Testing Different Growing Mediums and Containers
We tested a few different growing mediums in our germination box to see how well they would perform. Planting can sometimes get very expensive, so we try to get a second use out of items around the house that would normally be discarded. We tested several different types of seeds along with different types of materials. This was our process and these are our results (so far).
Molded Paper Pulp Container
Commonly used as packing material. These containers are usually sustainable as they are produced from recycled materials, and can also be recycled again once discarded. They are most used as disposable food and beverage trays that you would find at fast food restaurants, movie theaters, and sporting events.
Vegetal Cellulose Sponge
Commonly used as a dish sponge. This specific one is made from recycled material and can also be recycled or composted. Make sure you check the material when you buy sponges as they can be made from synthetic materials that can not be recycled.
Commonly used as a cleaning sponge. Although one of the best options for cleaning, this sponge is not easily recyclable or compostable making it even more important for us to get a second use out of it. Melamine can also be found as cookware.
EPS Foam Packing Material
The most common foam used in packaging- EPS stands for Expanded Polystyrene. This material can be found not only as foam, but also as clear containers for food packaging. EPS is recyclable, but not biodegradable. Most people use something made from EPS on a daily basis. We used this small piece of foam pictured here to hold soil (for testing ONLY we do not recommend using this type of foam directly with soil long term), but also used a large foam box as a germination container.
Cellulose Fiber Tissue Roll
Commonly found in the center of paper towel and toilet paper rolls. Biodegradable and recyclable, these rolls are used by almost everyone on a daily basis. Rolls are held together with a non-toxic glue. We folded ours down so they could stand up on their own and hold soil.
Before putting seeds in our growing mediums, we designed a small germination box with our second use foam box (learn how to make your own germination box here!). We wanted something that wouldn't take up a lot of space, was insulated, and we also didn't want to have to go out and buy something. This was our final result.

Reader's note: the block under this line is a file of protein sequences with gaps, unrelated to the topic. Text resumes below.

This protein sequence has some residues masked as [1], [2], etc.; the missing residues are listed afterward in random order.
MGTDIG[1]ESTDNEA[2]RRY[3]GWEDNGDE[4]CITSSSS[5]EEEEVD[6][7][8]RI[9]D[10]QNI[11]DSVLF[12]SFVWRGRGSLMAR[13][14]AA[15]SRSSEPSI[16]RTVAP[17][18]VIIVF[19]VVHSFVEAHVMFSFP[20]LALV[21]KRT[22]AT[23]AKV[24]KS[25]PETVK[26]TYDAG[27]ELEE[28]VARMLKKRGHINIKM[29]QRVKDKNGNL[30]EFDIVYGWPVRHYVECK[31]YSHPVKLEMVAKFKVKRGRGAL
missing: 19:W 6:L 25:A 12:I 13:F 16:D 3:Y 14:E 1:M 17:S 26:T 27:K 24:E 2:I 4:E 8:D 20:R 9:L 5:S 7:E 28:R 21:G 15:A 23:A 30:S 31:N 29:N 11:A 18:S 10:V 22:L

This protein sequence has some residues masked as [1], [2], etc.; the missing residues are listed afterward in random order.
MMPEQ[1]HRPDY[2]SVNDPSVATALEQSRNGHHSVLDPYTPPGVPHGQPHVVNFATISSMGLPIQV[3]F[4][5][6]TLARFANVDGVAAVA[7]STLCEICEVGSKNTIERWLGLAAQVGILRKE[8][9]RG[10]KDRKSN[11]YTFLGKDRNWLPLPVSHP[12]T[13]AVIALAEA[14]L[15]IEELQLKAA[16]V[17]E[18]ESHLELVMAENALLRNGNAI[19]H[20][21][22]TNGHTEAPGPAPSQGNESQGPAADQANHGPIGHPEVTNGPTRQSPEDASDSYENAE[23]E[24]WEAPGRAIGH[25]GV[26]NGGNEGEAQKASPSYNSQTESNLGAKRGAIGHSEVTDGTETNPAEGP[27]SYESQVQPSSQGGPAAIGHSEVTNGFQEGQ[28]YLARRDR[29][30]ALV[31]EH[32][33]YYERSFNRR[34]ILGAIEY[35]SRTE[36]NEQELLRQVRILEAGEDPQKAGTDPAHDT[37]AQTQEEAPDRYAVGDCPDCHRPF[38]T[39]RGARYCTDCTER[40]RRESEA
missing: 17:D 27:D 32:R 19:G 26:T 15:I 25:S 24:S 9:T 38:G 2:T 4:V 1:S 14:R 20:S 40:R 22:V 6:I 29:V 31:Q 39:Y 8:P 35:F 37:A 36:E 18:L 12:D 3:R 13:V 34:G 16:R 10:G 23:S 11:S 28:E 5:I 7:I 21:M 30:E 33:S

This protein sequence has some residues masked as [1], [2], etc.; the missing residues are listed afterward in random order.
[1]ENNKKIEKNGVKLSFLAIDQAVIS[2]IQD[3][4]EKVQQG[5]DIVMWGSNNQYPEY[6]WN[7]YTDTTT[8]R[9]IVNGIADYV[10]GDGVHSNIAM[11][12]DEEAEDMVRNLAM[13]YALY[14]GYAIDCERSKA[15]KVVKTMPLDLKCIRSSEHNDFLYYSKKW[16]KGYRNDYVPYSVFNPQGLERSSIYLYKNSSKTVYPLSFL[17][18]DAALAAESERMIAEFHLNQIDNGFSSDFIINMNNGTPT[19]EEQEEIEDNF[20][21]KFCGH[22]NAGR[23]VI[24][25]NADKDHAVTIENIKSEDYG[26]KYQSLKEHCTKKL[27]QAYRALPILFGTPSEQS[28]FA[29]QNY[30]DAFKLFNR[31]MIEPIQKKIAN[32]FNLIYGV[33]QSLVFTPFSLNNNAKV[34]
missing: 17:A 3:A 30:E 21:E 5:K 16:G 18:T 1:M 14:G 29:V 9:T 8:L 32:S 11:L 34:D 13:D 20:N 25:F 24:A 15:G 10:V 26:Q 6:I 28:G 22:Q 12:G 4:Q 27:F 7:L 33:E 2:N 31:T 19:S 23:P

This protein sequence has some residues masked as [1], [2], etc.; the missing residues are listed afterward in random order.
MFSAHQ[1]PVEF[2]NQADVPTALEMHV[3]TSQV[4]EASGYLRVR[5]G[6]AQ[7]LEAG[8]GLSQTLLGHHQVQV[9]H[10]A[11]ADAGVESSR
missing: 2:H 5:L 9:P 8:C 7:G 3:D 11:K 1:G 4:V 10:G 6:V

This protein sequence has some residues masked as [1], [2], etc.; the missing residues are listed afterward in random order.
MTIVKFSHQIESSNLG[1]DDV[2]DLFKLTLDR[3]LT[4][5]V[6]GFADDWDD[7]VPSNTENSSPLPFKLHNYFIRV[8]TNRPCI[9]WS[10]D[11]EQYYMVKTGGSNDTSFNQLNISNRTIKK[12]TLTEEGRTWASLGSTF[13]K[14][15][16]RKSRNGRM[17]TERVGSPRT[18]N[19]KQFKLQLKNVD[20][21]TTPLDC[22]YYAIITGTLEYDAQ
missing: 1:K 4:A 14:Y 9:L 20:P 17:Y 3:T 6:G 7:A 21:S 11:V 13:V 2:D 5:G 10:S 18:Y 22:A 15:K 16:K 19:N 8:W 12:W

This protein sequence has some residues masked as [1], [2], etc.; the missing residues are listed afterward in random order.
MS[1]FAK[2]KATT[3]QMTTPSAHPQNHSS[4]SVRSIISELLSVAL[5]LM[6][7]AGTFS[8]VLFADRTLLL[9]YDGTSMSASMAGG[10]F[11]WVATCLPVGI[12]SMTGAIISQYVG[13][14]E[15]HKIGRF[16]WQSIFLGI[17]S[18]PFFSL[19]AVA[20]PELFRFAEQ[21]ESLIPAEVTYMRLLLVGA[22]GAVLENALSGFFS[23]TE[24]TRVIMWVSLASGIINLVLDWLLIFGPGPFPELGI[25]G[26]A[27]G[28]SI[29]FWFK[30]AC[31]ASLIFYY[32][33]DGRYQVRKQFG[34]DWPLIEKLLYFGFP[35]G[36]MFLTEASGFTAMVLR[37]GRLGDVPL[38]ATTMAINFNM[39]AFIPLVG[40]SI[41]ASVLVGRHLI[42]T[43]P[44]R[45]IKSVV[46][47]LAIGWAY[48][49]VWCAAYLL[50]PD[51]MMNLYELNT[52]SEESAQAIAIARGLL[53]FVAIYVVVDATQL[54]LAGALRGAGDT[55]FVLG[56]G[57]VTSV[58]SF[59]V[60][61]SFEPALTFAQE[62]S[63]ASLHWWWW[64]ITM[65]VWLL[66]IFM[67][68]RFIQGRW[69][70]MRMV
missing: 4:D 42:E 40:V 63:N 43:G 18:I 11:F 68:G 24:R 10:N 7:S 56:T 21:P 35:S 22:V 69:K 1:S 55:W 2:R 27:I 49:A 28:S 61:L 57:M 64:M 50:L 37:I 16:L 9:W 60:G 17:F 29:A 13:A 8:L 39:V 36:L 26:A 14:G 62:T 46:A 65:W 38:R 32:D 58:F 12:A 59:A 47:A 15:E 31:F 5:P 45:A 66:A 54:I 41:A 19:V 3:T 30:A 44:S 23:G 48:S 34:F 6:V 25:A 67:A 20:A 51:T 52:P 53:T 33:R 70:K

As for the containers and growing mediums, we gently filled our paper towel rolls, and second use packaging with soil. Folding down one side of the roll allowed them to stand upright. The sponges were a little large for just a single seed, so we cut them in half to try different varieties of seeds. We made a very small cut in both types of sponges about 1/4 inch deep to make sure they would be covered. Since there were two of the foam packing containers, we added the sponges to our extra one to provide a waterproof bottom.
Everything fit perfectly in our germination box. We planted the seeds accordingly and thoroughly misted the soil. These were the seed types we used for each growing medium:
Paper towel rolls: Organic Valencia Tomato, Black Cherry Tomato, Vintage Wine Tomato, Bradley Tomato, Sugar Snap Pea, Yankee Bell Pepper, Cayenne Pepper, California Wonder Pepper, Chocolate Bell Pepper
Melamine Sponges: Cilantro, Red Radish, Royal Burgundy Bean, Cucumber
Vegetal Cellulose Sponge: Lemon Balm, Zucchini
Molded Paper Pulp Containers: Spinach, Broccoli
Foam Packing Container: Kale
Most of the seeds have hooked or fully sprouted at this point. You can see the seeds have sprouted in some of the sponges, but have not yet breached the surface.
Everything has really taken off and seeds have finally sprouted through the sponges. At this point, we had to transplant our sugar snap pea and also checked on our royal burgundy bean which seemed to have trouble with the melamine.
Upon closer inspection, it looked like there could have been two issues with this seed. The seed did sprout, however, the sprout was not strong enough to push through the sponge. The sponge also developed a mold that we did not see until we took it out of the germination box.
Day 16 - Final Results before transplanting
Overall very pleased with our experiment. All seeds sprouted and the only trouble came from sprouts not being strong enough to push through the sponge. Our cilantro, lemon balm, and royal burgundy beans were the only sprouts that had an issue with the sponges. However, the red radish, zucchini, and cucumber had no issues. Roots were able to go though the sponges and the molded paper and made transplanting really easy. All of this was done indoors over a two week process. The only thing I would change would be removing the scouring pad from the sponge to allow the roots to go through.